One theory postulates that the mass media have limited effects. The media may set the agenda in terms of what people think about, but they have limited influence in telling people what to think.
There is also the theory of moderate and powerful media effects. This theory postulates that the media are influential in shaping public opinion when (1) the public has little or no opinion on a subject, (2) the subject is non-ego threatening, and (3) the reader or viewer has no firsthand knowledge of the event or situation. In a highly urbanised and global society, the public is increasingly dependent on the media for information. Because of this, framing theory becomes more relevant.
The term “framing” was historically applied to journalists and editors and how they selected certain facts, themes, treatments, and even words to “frame” a story that would generate maximum interest and understanding among readers and viewers. For example, how media frame the debate over health care and the policies of health maintenance organisations (HMOs) plays a major role in public perceptions of the problem. Many people, because they lack specific knowledge and experience about an issue, usually accept the media’s version of reality.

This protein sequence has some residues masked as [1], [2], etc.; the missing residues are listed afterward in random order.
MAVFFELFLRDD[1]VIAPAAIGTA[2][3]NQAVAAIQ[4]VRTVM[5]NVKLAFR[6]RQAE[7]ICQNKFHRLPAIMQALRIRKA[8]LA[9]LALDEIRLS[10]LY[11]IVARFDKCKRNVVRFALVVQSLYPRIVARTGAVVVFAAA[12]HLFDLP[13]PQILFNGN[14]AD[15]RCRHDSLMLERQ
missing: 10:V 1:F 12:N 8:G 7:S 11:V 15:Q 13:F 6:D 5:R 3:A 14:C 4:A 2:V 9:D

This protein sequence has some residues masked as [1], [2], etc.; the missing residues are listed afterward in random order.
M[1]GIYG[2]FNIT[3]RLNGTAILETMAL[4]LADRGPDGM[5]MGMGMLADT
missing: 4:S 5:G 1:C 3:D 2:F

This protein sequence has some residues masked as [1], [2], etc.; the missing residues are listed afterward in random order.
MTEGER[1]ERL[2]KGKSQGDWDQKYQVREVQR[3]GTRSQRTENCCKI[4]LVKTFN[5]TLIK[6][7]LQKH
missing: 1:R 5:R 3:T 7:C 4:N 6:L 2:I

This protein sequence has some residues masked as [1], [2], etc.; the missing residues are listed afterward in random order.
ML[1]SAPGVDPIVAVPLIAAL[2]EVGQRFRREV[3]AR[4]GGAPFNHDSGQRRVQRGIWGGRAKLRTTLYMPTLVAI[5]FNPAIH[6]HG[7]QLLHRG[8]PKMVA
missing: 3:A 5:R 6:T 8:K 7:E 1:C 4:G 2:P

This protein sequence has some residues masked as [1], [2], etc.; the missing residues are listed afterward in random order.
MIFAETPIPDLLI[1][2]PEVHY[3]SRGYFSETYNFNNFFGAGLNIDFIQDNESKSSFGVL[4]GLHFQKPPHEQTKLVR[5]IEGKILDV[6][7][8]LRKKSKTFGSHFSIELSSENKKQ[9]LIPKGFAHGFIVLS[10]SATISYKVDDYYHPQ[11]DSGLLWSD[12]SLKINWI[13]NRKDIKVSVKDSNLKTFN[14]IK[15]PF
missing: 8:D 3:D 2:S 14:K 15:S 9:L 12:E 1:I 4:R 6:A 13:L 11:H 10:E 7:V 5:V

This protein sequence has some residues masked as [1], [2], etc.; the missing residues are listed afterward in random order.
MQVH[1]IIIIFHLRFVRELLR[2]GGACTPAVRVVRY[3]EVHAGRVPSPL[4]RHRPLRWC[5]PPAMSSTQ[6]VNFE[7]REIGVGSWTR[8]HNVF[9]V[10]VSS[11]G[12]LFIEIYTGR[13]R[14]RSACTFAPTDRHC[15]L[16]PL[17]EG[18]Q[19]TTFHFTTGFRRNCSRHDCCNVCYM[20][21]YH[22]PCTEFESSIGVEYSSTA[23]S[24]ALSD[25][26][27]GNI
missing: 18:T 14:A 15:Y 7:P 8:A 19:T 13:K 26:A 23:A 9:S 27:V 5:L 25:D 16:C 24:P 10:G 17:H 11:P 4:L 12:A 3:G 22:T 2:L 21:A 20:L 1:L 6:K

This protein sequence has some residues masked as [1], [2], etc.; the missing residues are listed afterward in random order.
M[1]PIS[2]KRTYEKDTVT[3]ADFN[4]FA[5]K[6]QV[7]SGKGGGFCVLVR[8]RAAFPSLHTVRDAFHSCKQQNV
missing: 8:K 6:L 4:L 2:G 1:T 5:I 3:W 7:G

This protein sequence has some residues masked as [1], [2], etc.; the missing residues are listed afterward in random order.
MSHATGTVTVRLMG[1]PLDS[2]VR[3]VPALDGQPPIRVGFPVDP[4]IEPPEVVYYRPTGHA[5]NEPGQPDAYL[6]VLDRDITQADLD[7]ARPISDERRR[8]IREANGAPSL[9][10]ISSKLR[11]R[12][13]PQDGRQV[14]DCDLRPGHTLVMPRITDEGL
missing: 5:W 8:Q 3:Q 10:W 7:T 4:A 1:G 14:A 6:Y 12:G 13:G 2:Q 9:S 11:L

Framing theory also applies to public relations because, according to more than one study, about half of the content found in the mass media today is supplied by public relations sources. Public relations personnel are essentially frame strategists because they construct messages that “focus selectively on key attributes and characteristics of a cause, candidate, product, or service.” This framing, in turn, is echoed in the context and content of stories that the mass media disseminate.
The introduction of the Apple iMac is a good example. The strategy of Apple’s public relations firm, Daniel Edelman Worldwide, was to frame the story in the context of Apple’s return to prosperity after several years of massive losses, turmoil in the executive suite, and erosion of customer loyalty. The framing of the new iMac, called product positioning in marketing, was a success as newspapers used head-lines such as “Apple Regains Its Stride” and “Apple’s Back on Track.” Investor and consumer confidence in the company was restored, and sales of iMacs soared as well.
Diffusion and Adoption
The diffusion theory was developed in the 1930s and expanded on by Professor Everett Rogers of Stanford University. It holds that there are five steps in the process of acquiring new ideas:
Awareness—the person discovers the idea or product.
Interest—the person tries to get more information.
Trial—the person tries the idea on others or samples the product.
Evaluation—the person decides whether the idea works for his or her own self-interest.